Rob bought the Suburban in the mid 90's when he lived in the high country (Leadville, CO) and worked over the pass in Silverthorne. He had to drive in the snow many months of the year so he prefered a 4 wheel drive. He also needed something he could sleep in when he had a late shift followed by an early shift, or whatever other reason, like 3 feet of fresh powder. Anyway, he bought it for a very reasonable price and took to it immediately. He named it the Undertaker (after - don't laugh - his favorite WWF wrestler) because it was mostly black and looked somewhat like a hearse.
When Rob and I reconnected in 1999 we planned a trip out west for the Christmas holiday and he came to pick me up in the Suburban which we then took to CA to visit his folks. His dad took one look at it and started calling it the Subdivision as it seemed to cover acreage instead of a single parking space. We didn't care. We loved it. We could road trip in it, camp out in it, and even live in it.
That's right. We lived in the Suburban. But not just lived in it. We lived in it, at a trailhead, in the deep snow of winter, at 9,200 ft. above sea level. You see, when we decided we could not live another without each other I packed up my little truck and moved to Colorado. Not prepared to buy a home yet we worked by day and slept in the Suburban by night. My new CO license even read "Trailhead at I-70 and Highway 9, Silverthorne, CO." For three months we drove into our little nest through feet after feet of fresh snow. It was cozy, mostly very warm, and downright romantic.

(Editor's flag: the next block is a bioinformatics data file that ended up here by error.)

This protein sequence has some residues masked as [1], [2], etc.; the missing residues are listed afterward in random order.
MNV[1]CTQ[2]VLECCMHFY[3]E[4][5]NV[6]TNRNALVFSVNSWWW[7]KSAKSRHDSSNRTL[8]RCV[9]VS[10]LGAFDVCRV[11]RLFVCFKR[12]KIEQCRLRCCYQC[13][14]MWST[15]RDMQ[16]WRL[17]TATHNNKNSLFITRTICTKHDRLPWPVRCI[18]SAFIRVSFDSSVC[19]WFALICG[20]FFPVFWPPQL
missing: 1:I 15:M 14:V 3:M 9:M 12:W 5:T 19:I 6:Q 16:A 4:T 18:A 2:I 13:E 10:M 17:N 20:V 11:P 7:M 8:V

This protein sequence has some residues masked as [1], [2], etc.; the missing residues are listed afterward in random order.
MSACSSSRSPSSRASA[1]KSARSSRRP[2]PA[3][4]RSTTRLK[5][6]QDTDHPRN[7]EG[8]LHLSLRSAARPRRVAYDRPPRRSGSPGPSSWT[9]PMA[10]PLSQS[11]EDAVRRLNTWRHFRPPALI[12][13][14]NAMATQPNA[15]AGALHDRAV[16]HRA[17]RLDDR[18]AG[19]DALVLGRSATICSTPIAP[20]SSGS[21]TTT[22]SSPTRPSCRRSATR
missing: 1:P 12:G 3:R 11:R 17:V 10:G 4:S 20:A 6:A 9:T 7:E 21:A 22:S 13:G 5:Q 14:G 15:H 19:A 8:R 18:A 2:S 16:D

Later we took it to Grand Canyon to get married, then on our honeymoon to the Oregon Coast, and home again. It moved with us to Morro Bay, CA and back again after Rhetta was born. It stranded us and left us with an empty bank account more than once. I called it the Money Pit but Rob was very attached to it so when it needed a new radiator or new tires or a new engine, that's what it got.
Sometime after we settled into our home here it started to cost too much money in gas to take it to work and back every day. Then the transmission started to go out yet again. We opted to accept an economy car from Rob's folks as a gift and park the Suburban until we could afford to fix it. The house needed a new roof after all and we couldn't even afford that. And so it sat.
Until today. Today we donated it to the NPR Vehicle Donation Program. They can fix it and sell it and someone somewhere will get some use out of it, we hope. Perhaps it will go for scrap, we don't know.
To be honest I have wanted to get rid of that thing for years. Sheesh, it's just an old truck. But I'm sentimental. Today I shed a tear when I had to say goodbye.